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On the surface, the woman in this ad is a typical model. Young and nubile, her white-blond hair falling messily into her eyes as her hands tug suggestively at her shirt.
This particular image is at almost every tram stop around Amsterdam. It is for mega Dutch retailer Hema and advertises a bra of the extreme pushup variety, unseen in the ad but obviously doing its job, as the beautiful young model is a man and he is quite smooth and seamless indeed. Twenty-year-old Bosnian model Andrej Pejic has already started to do work for top designers like Marc Jacobs but the Dutch Hema campaign is what will make him a household name in years to come, as the story of the boy who sells bras has already gone viral, giving Holland’s equivalent of Target an edgy boost.
Pejic was voted by the readers of the lad mag FHM as one of the world's sexiest women before the magazine realized he was a man and yanked his title, but not before causing a commotion with their comment "pass the sick bucket." Pejic was also involved in a small controversy in the US earlier this year when Barnes & Noble censored a cover of the magazine Dossier where Pejic appeared shirtless.
Though it’s a cheeky way to generate a ton of buzz for Hema, in a way, once you find out their secret, the campaign is almost the opposite of advertising, like something dreamed up by Adbusters to show us how incredibly distorted commercial images of women's bodies actually are.
Ridiculous and misleading images are almost inherent to advertising for things like a bras; we're sold completely false images of women in their knickers every day. But in this case, you can buy this bra in an attempt to be the sexiest woman in the world, but you’ll be missing one key element, and it won’t be the knockers to fill it. I stopped by my local Hema with the idea I would try one on and report back to you with my findings. I found the bra in question -- already on discount. It is a puffy monstrosity, as it would have to be to make a man go from zero to Gisele without Photoshop enhancement (as the company claims).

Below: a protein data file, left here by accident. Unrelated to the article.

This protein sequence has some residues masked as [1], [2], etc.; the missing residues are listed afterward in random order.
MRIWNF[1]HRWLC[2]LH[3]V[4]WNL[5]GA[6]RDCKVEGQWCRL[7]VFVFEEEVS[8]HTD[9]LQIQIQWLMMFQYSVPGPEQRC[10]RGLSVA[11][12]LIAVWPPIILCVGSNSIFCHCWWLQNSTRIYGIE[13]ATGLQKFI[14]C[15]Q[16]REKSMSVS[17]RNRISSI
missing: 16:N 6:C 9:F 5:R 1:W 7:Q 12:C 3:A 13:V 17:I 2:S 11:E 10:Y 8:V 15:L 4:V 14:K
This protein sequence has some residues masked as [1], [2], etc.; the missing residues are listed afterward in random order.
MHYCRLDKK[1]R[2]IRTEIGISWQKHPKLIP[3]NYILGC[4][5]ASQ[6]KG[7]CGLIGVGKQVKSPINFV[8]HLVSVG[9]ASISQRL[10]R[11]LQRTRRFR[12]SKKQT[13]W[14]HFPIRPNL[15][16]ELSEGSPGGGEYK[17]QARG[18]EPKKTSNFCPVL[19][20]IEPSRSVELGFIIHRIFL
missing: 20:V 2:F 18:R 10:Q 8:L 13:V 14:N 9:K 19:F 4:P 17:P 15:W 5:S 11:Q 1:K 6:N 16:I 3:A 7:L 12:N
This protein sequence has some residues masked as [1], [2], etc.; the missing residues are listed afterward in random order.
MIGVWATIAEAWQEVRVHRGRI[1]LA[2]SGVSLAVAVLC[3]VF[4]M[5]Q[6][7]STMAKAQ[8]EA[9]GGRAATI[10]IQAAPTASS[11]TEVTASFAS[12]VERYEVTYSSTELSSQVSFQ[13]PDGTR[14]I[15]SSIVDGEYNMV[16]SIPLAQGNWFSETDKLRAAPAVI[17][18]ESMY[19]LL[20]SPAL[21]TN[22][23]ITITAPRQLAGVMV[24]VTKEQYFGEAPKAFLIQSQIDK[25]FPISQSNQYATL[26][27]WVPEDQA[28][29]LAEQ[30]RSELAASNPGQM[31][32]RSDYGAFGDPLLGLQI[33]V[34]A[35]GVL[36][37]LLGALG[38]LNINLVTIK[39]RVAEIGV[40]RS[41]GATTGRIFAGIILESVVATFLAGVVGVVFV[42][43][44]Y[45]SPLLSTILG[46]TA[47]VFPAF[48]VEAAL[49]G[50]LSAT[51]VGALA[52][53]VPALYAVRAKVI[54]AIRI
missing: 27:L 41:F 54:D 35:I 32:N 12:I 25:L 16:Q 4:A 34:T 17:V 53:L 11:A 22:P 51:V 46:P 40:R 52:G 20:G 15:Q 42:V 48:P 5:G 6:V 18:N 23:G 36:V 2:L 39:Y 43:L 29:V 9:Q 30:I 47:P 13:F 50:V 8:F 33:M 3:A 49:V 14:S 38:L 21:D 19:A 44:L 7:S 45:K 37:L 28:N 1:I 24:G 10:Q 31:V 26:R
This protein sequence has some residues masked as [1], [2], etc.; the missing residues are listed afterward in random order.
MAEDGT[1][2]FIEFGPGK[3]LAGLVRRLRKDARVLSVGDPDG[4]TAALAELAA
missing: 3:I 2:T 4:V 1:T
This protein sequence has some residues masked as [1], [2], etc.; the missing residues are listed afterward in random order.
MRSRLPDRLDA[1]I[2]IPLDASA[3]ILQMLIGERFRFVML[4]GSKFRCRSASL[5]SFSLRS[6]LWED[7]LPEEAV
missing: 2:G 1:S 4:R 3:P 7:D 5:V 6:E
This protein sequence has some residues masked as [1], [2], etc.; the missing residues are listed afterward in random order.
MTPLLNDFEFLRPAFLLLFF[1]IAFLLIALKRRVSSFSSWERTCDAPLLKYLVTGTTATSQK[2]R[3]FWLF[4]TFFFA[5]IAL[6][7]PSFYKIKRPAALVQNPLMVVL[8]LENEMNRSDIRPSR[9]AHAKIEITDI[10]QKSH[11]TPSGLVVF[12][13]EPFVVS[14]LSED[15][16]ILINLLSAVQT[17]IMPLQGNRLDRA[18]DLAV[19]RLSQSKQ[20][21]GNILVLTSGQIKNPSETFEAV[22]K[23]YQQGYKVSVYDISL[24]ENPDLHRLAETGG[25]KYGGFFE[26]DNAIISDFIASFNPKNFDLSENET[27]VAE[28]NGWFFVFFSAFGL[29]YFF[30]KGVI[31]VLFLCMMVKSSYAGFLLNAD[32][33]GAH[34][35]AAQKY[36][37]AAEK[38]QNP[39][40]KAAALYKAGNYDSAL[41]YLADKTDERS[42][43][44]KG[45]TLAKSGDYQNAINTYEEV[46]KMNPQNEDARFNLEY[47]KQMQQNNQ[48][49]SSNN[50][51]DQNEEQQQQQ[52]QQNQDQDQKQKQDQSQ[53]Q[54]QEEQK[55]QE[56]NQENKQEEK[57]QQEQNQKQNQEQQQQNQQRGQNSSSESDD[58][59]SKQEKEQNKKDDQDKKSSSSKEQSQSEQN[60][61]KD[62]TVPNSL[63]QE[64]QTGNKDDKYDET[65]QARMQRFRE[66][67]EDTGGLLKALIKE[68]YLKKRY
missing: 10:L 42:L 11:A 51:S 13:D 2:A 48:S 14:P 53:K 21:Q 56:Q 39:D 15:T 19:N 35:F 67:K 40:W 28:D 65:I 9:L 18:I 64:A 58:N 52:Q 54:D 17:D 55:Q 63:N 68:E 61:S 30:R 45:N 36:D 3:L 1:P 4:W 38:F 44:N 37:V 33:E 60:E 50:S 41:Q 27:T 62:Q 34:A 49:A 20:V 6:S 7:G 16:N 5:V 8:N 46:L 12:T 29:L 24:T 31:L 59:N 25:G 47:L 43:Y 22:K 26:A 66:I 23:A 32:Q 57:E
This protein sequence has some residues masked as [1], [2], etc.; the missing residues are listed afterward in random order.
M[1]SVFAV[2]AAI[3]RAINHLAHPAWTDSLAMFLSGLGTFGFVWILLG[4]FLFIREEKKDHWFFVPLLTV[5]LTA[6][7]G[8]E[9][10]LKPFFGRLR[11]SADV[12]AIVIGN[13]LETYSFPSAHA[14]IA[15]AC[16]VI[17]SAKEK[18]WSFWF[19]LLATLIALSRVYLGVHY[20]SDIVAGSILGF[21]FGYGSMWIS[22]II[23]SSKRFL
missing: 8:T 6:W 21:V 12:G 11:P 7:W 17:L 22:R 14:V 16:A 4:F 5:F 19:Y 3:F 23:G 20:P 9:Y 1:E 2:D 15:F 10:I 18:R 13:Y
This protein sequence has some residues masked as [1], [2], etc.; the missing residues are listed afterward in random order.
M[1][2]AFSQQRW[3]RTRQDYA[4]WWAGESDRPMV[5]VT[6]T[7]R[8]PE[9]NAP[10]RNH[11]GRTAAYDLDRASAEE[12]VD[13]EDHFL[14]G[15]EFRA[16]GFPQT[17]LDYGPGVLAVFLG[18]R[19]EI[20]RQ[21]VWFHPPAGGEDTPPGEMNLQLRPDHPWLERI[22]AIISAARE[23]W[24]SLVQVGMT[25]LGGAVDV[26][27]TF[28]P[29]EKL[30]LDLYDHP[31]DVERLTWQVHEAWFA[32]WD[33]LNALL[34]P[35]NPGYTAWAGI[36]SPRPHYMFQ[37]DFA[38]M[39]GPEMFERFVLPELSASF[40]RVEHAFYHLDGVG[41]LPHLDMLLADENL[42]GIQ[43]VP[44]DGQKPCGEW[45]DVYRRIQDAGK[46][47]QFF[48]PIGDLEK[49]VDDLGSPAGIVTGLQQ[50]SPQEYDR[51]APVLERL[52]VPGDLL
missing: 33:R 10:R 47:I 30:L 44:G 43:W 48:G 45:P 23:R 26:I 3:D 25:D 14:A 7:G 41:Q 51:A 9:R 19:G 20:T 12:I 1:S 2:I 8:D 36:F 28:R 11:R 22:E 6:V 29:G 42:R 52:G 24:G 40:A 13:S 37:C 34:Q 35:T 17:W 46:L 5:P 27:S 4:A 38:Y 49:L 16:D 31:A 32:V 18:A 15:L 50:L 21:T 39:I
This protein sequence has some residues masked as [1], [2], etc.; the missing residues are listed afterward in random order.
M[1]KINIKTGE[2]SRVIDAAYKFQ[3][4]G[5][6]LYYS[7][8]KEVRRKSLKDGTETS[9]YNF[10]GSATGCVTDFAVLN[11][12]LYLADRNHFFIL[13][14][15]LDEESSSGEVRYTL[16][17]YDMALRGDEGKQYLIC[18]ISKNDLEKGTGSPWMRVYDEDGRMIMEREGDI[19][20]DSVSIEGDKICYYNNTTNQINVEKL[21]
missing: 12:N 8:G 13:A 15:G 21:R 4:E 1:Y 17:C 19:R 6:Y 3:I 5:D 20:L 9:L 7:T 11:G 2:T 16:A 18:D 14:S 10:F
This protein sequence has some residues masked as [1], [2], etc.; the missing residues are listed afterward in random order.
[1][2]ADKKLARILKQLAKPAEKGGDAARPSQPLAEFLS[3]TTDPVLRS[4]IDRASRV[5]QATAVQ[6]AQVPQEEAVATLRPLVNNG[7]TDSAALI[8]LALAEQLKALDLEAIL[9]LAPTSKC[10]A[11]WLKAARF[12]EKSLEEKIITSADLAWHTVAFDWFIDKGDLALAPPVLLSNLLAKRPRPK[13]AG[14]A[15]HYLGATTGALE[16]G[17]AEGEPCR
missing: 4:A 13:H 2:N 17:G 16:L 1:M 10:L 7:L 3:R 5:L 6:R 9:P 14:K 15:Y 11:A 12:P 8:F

I’m not usually into a lot of lift, and I suspected correctly that this one had a ton of it. It was simlar to the ones I've found on the rare occasion I’ve ventured into a Victoria’s Secret and been confounded by bras so packed with padding that both the outside and inside pop out at you, the idea being I suppose that your boobs would have no place to go but up.
I chose a flashy pink one in my size and wandered the periphery of the store looking for a fitting room. After accidentally wandering too close to a storage space, I was huffily told by an employee that there are no dressing rooms at the Hema. Not willing to buy the thing for the sake of this post, we will have to imagine that my normal boobs in combination with the extra lift would have made my chest look less natural than the boy's in the adverts. What do you think? Is it progressive or anxiety-inducing to have men modeling bras?